Studies of auroral processes using optical methods
2013 (English)Doctoral thesis, comprehensive summary (Other academic)
The Aurora is a visual manifestation of the complex plasma processes that occur as the solar wind interacts with the Earth’s magnetosphere and ionosphere. Therefore, studies of the aurora can lead to better understanding of the near-Earth space environment and of fundamental physical processes.This thesis focuses on optical studies of the aurora, both ground-based observations using the Auroral Large Imaging System (ALIS) and measurements from instruments onboard the Japanese micro-satellite Reimei. Various properties of the aurora are studied, such as the characteristic energy of precipitating electrons and scale sizes of diffuse auroral structures. Our understanding of the ionospheric physical processes involved in a particular auroral emission is improved using conjugate particle and optical data.Auroral light is a result of radiative transitions between excited states of the ionospheric gases. These excited states are formed either by direct electron impact or by a series of more complicated processes, involving chemical reactions, where part of the energy is converted into auroral light. Studies of auroral emissions can therefore give information about primary particle fluxes, ionospheric composition, and the magnetospheric and ionospheric processes leading to auroral precipitation. One way of deducing the characteristic energy of the precipitating particles is by using intensity ratios of auroral emissions. To be reliable, this method requires a good understanding of the processes involved in the auroral emissions used. The method works well if the measurements are made along the geomagnetic field lines. Using data from ALIS, both in magnetic zenith and off magnetic zenith, this method is tested for angles further away from the direction of the magnetic field lines. The result shows that it is possible to use this technique to deduce the characteristic energy for angles up to 35 degrees away from magnetic zenith.Using ALIS we have also been able to study structures and variations in diffuse aurora. When mapped to the magnetosphere, this provides information about the characteristics of the modulating wave activity in the magnetospheric source region. A statistical study of the scale sizes of diffuse auroral structures was made and the result shows widths and separation between structures of the order of 13-14 km. When mapped to the magnetosphere, this corresponds to 3-4 ion gyro radii for protons with a typical energy of 7 keV. Magnetometer data show that the structures move southward with a speed close to zero in the plasma convection frame. Stationary mirror mode structures in the magnetospheric equatorial plane are a likely explanation for these diffuse auroral structures. In another study we use measured precipitating electron energy spectra to improve our understanding of how the auroral process itself relates to the 427.8 nm auroral emission, which is often used when studying intensity ratios between different emission lines. The 427.8 nm emission is a fairly simple emission to model, with only a few processes involved, but still has some uncertainties, mostly due to the excitation cross section. Simultaneous measurements of the intensity of this emission from ALIS and the intensity and electron flux from Reimei provide a way to evaluate different sets of cross sections in order to find the best fit to the experimental data. It also allows a comparison of the absolute calibration of ALIS and Reimei imagers, improving the possibility to use the space-borne data for other detailed quantitative studies.In order to compare absolute measurements of aurora using different imagers, optical instruments are usually absolute calibrated by exposing them to a calibration light source. In 2011 an intercalibration workshop was held in Sodankylä, Finland, where nine low light sources were compared to the radioactive Fritz Peak reference source. The results were compared with earlier calibration workshop results and show that the sources are fairly stable. Two sources were also calibrated with the calibration standard source at UNIS, Svalbard, and the results show agreement with the calibration workshop in Sodankylä within 15 to 25%. This confirms the quality of the measurements with ALIS and in turn also of the the Reimei imagers.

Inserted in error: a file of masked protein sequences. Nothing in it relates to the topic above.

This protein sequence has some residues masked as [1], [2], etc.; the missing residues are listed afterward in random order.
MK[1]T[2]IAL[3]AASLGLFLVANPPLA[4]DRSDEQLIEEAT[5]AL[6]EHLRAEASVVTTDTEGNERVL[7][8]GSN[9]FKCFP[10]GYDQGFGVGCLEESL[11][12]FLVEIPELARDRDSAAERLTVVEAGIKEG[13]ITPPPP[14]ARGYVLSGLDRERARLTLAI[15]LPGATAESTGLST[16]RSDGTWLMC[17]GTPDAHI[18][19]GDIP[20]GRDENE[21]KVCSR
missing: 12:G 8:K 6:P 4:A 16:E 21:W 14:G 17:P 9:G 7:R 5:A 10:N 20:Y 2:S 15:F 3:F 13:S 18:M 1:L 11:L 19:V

Place, publisher, year, edition, pages
Luleå: Luleå tekniska universitet, 2013.
Doctoral thesis / Luleå University of Technology 1 jan 1997 → …, ISSN 1402-1544
Research subject Space Technology
IdentifiersURN: urn:nbn:se:ltu:diva-18633Local ID: 9868f879-cdbe-48b7-bddd-175e2b0faaafISBN: 978-91-7439-740-6ISBN: 978-91-7439-741-3 (PDF)OAI: oai:DiVA.org:ltu-18633DiVA: diva2:991642
Godkänd; 2013; 20130910 (kataxe); Tillkännagivande disputation 2013-10-11 Nedanstående person kommer att disputera för avläggande av teknologie doktorsexamen. Namn: Katarina Axelsson Ämne: Rymdteknik/Space Technology Avhandling: Studies of Auroral Processes Using Optical Methods Opponent: Professor Michael J. Taylor, Utah State University, Logan, USA Ordförande: Docent Hans Nilsson, Institutionen för system- och rymdteknik, Luleå tekniska universitet i Kiruna/Institutet för rymdfysik, Kiruna Tid: Fredag den 1 november 2013, kl 10.00 Plats: Aula, Institutet för rymdfysik, Kiruna2016-09-292016-09-29Bibliographically approved